What To Do With Your Legs When Horseback Riding?

The rider’s legs in horseback riding are perhaps our greatest tools for directing horses well. Working in tandem with our seat and hands, our legs influence not only the pace, tempo, and gait of our horses, but also their direction. Today we will explore the role of our legs in horseback riding, i.e. what to do with your legs when riding a horse.

Primary Position And Role Of The Legs

how to use your legs when riding a horse

Your leg’s accurate position and movement stems from your seat. When you sit in the saddle, keep your pelvis squarely underneath you, not rocking forward or backward so as to hollow or round your back.

A round or hollow back will either produce upper legs that brace and pinch the horse’s back, or lower legs that apply too much pressure against their belly.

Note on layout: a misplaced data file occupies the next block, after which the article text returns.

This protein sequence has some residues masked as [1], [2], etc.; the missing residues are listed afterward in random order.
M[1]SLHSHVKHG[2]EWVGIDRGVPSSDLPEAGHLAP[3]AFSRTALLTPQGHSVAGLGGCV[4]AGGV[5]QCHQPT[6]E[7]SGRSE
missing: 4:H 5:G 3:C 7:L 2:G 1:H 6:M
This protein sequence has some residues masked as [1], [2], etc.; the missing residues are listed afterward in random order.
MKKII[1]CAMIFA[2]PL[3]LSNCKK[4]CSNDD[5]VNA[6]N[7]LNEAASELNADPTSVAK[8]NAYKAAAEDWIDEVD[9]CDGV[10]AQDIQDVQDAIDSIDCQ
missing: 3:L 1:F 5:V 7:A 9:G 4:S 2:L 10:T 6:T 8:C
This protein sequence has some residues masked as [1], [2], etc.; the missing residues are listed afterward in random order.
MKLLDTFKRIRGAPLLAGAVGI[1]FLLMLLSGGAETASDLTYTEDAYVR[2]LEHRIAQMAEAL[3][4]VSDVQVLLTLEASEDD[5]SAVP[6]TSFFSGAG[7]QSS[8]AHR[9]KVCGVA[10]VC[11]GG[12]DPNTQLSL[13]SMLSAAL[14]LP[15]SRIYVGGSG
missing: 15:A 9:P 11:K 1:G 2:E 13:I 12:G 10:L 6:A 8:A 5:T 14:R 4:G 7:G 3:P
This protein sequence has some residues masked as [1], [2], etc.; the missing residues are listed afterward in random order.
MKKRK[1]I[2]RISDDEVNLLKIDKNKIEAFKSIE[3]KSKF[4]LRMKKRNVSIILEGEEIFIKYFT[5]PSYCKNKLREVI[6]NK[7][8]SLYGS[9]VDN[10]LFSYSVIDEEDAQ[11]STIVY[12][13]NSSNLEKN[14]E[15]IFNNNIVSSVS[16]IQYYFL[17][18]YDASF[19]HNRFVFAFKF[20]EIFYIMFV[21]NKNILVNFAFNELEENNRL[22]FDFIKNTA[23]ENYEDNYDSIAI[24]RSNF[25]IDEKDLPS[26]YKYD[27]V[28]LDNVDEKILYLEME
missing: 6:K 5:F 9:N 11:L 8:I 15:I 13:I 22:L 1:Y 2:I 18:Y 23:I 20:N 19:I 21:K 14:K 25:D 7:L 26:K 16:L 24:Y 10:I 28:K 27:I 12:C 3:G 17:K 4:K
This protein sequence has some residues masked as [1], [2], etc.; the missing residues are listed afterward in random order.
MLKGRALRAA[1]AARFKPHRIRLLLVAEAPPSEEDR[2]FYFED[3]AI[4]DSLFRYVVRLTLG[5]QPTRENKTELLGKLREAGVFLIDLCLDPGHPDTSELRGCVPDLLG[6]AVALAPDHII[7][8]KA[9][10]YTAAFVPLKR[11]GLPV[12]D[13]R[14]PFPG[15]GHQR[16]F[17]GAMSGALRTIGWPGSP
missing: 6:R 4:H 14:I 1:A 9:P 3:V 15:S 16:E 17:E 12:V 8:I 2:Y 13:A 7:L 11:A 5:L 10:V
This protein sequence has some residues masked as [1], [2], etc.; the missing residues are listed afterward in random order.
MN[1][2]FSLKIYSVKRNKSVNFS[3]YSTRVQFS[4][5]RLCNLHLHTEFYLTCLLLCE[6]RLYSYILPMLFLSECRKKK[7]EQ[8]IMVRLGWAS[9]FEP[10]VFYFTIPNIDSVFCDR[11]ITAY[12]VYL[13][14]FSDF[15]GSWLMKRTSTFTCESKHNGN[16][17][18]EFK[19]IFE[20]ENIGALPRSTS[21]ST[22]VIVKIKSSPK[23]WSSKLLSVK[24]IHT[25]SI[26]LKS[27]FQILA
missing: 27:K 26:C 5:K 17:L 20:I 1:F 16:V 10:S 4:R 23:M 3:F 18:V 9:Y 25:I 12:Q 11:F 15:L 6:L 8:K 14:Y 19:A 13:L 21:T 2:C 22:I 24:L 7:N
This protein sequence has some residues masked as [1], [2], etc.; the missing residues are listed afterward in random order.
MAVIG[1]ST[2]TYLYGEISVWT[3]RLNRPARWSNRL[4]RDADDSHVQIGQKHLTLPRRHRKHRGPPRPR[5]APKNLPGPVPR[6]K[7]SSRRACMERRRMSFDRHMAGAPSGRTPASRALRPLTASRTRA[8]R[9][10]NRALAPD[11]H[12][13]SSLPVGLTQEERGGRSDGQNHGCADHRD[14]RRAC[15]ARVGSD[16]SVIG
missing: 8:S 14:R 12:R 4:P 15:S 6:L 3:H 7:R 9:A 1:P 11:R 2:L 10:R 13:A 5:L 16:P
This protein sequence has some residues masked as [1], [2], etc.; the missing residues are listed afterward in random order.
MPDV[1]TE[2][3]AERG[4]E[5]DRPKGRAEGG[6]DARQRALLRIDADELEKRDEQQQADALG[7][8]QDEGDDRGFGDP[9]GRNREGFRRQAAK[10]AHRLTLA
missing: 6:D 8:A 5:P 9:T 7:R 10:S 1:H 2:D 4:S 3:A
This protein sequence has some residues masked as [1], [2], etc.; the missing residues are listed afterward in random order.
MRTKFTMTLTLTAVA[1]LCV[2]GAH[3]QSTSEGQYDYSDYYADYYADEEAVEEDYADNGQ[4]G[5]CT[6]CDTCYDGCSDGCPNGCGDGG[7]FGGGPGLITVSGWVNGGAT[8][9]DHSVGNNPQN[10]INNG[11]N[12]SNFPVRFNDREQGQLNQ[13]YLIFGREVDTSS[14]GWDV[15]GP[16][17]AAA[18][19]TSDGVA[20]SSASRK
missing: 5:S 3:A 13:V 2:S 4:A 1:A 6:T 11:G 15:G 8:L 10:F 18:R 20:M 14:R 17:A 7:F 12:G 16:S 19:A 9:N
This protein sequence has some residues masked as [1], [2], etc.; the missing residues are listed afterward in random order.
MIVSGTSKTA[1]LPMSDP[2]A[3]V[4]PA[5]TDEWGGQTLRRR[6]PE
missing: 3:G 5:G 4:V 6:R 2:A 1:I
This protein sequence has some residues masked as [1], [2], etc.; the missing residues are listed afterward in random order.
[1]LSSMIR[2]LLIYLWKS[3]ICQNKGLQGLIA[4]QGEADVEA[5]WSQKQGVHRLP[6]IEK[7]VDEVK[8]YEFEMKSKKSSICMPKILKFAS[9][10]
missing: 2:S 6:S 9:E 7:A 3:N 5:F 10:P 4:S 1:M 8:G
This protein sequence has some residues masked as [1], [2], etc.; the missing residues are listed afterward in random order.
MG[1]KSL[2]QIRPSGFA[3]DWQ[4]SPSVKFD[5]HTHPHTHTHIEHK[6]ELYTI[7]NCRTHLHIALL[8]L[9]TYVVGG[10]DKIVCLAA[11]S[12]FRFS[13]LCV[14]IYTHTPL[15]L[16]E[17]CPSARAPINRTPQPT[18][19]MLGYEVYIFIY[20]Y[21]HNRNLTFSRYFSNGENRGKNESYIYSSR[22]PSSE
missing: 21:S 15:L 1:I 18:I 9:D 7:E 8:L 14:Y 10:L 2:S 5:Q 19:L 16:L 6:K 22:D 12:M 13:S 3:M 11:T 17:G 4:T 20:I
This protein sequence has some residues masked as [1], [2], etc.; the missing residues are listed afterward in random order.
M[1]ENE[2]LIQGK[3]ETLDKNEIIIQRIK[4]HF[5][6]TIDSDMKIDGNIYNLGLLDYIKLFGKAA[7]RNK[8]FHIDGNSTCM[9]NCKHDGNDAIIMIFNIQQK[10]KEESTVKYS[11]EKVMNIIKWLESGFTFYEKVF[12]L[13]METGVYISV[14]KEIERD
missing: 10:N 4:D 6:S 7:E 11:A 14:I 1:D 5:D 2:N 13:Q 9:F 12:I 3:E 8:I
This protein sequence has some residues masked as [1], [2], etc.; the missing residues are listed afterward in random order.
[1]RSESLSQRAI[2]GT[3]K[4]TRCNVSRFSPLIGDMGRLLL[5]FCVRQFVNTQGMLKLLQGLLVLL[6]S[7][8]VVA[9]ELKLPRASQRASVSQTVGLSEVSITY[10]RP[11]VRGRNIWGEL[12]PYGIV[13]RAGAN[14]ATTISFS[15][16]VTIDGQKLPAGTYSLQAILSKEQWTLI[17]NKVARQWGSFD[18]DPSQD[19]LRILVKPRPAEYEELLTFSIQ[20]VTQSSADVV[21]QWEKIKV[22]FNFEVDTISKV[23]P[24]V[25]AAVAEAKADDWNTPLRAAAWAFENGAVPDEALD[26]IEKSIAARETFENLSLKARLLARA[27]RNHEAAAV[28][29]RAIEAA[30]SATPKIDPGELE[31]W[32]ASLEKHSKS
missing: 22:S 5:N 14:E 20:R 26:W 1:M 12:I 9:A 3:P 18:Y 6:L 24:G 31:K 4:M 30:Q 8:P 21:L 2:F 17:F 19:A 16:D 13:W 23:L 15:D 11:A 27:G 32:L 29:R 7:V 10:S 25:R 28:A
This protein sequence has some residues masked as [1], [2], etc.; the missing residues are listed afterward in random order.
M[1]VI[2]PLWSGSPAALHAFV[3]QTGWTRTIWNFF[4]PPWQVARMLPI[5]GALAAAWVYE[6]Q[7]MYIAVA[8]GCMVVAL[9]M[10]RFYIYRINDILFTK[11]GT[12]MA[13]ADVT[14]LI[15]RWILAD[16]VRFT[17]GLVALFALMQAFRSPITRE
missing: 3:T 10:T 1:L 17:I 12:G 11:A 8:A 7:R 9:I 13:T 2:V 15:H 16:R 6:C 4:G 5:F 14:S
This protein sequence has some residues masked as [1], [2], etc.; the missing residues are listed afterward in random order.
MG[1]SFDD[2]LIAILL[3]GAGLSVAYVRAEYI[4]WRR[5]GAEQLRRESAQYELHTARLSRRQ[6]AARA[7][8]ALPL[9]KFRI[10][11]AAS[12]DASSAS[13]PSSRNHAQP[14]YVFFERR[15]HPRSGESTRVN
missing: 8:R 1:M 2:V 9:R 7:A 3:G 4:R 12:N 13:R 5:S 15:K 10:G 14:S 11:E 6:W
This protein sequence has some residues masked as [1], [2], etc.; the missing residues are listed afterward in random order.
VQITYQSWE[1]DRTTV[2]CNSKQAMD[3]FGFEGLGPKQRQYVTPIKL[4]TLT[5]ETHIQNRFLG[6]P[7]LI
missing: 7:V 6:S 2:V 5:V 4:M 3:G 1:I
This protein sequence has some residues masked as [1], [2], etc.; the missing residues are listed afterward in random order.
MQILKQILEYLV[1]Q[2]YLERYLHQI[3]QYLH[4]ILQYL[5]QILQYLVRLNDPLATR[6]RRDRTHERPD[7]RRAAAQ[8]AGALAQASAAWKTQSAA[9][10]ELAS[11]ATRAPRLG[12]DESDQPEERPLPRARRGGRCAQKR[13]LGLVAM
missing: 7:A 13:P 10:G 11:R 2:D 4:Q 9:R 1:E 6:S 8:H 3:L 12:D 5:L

Your hips should be open, so as to allow free movement in the upper and lower legs. Your lower legs should hang loosely below the knee and rest against your horse’s belly just behind the girth.

They should not be gripping your horse, but rather resting in quiet contact.

Loose, supple ankles are extremely important for keeping your legs in proper position. You can loosen your ankles by rotating them outside the stirrup, as well as wiggling your toes in your boots.

When the ankle is soft, the rest of the leg is free to come into alignment as well.

What about the classic “heels down” position? While extremely important, the heels down position doesn’t come by force. Instead, simply relax into your ankle and allow the heel to deepen with every stride from your horse.

What Are Leg Cues?

leg cues

Cues are what we use in horseback riding to communicate instructions to our horses. Our legs work in tandem with our seat and upper body, but the legs play the primary role in all instruction.